In the image below, you’ll see two wide solar system views: one focused on the inner solar system through the main asteroid belt and one zoomed out to encompass the Kuiper belt. I have added colored arrows to the orbits of the planets to demonstrate where in each orbit the seasons shift.
Loren Roberts for The Planetary Society after a concept by Olaf Frohn
Where We Are on 1 January 2019
From the December Solstice issue of The Planetary Report.
Insets show you the exploration action at Mars, at our Moon, and at L1, a gravitationally stable point between Earth and the Sun. I don’t show spacecraft in Earth orbit. You’ll see all the robots that are currently in routine communication with Earth, plus 3 others. The Kepler and Dawn missions ended on 30 and 31 October. Opportunity’s status remains uncertain.
I have to apologize for leaving out two interplanetary spacecraft from the inaugural version of this column. I’ve now added in NASA’s Parker Solar Probe, on its way to pass through the solar atmosphere, and China’s Longjiang-2, the first CubeSat to enter lunar orbit. We had to print this magazine before China’s Chang’e-4 lander was scheduled to launch on 8 December; optimistically, I’ve placed it on the lunar farside. By now, you’ll know if my guess was correct.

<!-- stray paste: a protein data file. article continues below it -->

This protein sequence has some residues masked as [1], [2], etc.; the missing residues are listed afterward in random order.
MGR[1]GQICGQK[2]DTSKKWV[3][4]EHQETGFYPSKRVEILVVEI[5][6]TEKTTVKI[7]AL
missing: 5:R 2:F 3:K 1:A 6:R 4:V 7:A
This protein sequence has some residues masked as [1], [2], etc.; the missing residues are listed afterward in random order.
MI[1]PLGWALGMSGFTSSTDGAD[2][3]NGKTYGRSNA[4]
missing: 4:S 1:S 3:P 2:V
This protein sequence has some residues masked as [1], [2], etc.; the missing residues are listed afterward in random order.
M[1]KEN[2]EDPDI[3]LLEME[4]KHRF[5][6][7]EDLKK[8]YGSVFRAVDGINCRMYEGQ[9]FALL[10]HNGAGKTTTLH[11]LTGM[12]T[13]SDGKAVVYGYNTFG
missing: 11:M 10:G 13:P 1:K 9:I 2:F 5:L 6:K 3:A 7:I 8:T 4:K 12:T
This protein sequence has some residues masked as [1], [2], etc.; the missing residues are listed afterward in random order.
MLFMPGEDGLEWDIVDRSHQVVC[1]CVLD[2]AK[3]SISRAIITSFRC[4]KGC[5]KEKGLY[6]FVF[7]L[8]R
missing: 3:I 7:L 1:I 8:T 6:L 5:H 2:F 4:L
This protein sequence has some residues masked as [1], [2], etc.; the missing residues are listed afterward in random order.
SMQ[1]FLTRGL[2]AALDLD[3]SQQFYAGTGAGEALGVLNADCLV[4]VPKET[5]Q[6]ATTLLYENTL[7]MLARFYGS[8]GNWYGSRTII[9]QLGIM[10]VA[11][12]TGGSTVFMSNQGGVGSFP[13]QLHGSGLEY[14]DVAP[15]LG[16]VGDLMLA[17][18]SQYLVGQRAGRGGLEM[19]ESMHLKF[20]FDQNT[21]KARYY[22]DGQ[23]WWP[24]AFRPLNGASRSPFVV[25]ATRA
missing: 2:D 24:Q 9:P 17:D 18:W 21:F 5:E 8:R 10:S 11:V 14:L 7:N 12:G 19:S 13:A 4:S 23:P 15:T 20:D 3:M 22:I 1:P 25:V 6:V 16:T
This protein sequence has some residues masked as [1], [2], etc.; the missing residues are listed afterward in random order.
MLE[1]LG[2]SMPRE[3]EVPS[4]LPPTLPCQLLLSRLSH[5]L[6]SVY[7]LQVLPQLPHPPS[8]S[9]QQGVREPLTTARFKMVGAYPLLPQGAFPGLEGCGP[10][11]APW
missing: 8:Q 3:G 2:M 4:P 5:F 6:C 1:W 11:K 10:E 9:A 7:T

The final quarter of 2018 has had a lot of comings and goings. The first quarter of 2019 looks to be less momentous, with only India’s Chandrayaan-2 slated for launch toward the Moon.
NASA / JPL-Caltech
On 26 November, the first interplanetary CubeSats, Mars Cube One (MarCO), relayed news of InSight's successful Mars landing. Afterward, one of them took this farewell photo of Mars, looking across its solar panel. Flight controllers will maintain contact with the MarCOs as they continue on heliocentric orbits.